In this webinar, Prof Khoo Boo Teik shares how Anwar’s vision of a ‘humane economy’ holds personal, ideological and political significance at a specific political juncture in Malaysian history.
MALAYSIA STUDIES PROGRAMME WEBINAR
Monday, 18 January 2021 – The ISEAS – Yusof Ishak Institute invited Dr Khoo Boo Teik to deliver a webinar on The Making of Anwar Ibrahim’s “Humane Economy”. Dr Khoo is Professor Emeritus at the National Graduate Institute of Policy Studies, Tokyo and was Visiting Senior Fellow at the ISEAS-Yusof Ishak Institute last year. His webinar is based on his Trends of Southeast Asia article of the same title.
Dr Khoo prefaced his lecture with the premise that Anwar Ibrahim’s understanding of “Humane Economy” has changed over the decades, as a product of the prevailing social context and his personal political trajectory. Anwar, prior to being co-opted into the United Malays National Organisation (UMNO), was the President of Malaysian Islamic Youth Movement (acronym as ABIM in Malay) and an active student leader. In contrast to then Prime Minister Mahathir Mohamad’s racialised lenses in tackling Malay poverty, Anwar drew inspiration from the Muslim Brotherhood in Middle East and perceived Islam to be the solution in alleviating the colonial consequences of Malay backwardness and underdevelopment. In his speech to ABIM’s General Assembly in 1975, Anwar voiced unequivocal objection towards both capitalism and socialism.
However, as Anwar swiftly rose within the ranks of UMNO and helmed the Finance Ministry, Dr Khoo opined that the former began to be morally ambivalent about Malaysia’s rapid transition into the neoliberal capitalist economy. Despite publicly expressing the importance to incorporate human dignity and morals within the economic system, he also oversaw the privatisation of government assets and rising rent-seeking activities within UMNO. Caught between Mahathir’s ambition of a state-led economy and Daim Zainuddin’s aspirations to create a Malay capitalist class, Dr Khoo commented that Anwar had limited manoeuvrings despite his status as Finance Minister. In addition, neoliberal capitalism during the 1990s had delivered stellar economic growth for Malaysia until the Asian Financial Crisis struck.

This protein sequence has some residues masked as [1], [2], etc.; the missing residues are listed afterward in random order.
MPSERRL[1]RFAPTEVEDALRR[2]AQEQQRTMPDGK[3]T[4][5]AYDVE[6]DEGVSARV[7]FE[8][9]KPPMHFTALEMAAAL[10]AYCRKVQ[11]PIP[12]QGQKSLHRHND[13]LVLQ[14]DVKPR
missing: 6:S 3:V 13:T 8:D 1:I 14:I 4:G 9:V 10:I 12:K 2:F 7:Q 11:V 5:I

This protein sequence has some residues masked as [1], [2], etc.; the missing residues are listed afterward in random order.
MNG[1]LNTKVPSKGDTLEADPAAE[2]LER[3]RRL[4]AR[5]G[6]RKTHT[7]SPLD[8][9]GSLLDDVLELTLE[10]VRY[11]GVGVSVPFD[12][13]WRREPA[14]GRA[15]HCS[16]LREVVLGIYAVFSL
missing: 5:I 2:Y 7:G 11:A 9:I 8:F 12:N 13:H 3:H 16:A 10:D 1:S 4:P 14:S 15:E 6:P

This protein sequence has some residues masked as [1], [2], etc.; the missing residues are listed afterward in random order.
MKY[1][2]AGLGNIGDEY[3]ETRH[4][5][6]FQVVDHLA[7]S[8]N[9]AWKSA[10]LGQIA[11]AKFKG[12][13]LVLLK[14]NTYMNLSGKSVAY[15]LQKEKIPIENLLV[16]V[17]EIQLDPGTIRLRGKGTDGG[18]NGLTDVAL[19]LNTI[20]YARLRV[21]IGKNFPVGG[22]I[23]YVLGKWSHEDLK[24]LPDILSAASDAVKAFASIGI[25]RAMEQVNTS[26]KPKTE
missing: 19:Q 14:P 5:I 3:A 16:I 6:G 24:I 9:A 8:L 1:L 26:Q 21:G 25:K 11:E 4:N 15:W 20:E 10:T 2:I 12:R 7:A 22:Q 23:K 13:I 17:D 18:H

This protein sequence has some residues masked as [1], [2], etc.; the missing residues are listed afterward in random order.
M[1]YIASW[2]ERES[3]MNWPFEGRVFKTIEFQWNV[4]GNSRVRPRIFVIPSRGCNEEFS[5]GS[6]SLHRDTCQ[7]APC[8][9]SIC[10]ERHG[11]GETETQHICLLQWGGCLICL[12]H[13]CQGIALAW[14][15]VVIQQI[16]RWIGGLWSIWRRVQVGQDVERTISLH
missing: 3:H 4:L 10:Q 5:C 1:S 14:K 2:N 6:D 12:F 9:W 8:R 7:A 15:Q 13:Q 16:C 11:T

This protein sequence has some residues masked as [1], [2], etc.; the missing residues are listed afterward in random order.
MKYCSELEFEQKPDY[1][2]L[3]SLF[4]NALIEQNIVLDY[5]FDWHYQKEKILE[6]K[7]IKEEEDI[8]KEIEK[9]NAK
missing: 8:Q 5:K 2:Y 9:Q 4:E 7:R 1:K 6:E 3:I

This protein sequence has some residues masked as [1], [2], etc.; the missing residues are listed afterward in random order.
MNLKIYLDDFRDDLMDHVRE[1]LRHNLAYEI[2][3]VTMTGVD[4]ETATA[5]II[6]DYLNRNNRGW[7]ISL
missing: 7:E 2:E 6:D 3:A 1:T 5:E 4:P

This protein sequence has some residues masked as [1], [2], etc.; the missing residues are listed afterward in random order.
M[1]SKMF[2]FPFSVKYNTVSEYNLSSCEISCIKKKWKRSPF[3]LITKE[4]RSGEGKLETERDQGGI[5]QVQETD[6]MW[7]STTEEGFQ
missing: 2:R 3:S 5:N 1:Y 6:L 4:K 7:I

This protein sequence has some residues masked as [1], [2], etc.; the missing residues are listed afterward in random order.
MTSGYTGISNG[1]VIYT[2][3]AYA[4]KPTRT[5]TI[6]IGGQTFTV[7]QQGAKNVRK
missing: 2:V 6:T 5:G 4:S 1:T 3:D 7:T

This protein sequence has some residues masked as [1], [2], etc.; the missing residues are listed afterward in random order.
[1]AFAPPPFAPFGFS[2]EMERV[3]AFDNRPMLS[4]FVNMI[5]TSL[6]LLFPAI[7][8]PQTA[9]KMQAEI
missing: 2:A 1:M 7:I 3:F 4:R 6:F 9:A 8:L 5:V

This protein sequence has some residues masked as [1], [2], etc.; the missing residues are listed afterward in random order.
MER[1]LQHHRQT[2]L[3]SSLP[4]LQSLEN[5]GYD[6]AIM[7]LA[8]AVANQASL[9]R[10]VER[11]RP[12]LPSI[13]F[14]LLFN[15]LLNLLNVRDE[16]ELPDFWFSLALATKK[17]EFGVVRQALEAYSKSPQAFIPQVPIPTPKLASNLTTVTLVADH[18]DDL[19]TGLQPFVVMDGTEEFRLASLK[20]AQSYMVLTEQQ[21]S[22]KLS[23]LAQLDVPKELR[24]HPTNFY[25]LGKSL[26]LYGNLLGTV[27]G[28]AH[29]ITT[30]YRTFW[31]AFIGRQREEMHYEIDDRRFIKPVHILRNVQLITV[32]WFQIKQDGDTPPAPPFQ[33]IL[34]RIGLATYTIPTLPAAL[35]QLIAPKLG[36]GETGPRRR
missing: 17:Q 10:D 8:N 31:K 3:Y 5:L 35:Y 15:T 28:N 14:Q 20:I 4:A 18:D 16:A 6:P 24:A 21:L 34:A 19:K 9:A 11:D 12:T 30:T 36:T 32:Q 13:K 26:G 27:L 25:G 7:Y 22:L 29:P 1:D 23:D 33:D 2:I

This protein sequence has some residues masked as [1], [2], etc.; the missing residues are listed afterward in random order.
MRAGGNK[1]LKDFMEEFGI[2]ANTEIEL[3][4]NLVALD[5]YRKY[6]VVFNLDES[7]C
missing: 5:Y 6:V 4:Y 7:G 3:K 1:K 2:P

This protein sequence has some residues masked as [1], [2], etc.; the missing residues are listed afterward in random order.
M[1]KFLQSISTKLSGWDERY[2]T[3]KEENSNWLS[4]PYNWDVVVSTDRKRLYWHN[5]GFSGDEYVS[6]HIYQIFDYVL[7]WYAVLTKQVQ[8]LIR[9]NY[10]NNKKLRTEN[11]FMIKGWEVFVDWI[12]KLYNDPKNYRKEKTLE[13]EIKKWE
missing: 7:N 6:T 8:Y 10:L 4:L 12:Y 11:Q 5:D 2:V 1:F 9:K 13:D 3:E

As the Asian Financial Crisis deepened, the ideological differences between Mahathir and Anwar became apparent. Anwar had advocated for the economic crisis to run its course to cleanse away cronyism, collusion and nepotism within the economy. The schism led to the fallout between Mahathir and Anwar in 1998, with large number of ordinary citizens protesting against Anwar’s imprisonment which culminated in the Reformasi movement. Upon his release in 2004, Anwar framed his incarceration as a period of personal awakening and started to championing economic social justice for all races through a populist appeal. His success in finding a common ground between the Malaysian Islamic Party, People’s Justice Party and Democratic Action Party contributed to the electoral success of Pakatan Harapan in the 2008 General Election.
In the question-and-answer session, the topics brought up concerned the involvement of Anwar in cronyism during his tenure as finance minister, the (in)consistency between his beliefs and actions, and the ideological thinkers which shaped Anwar’s beliefs. The webinar drew 100 participants.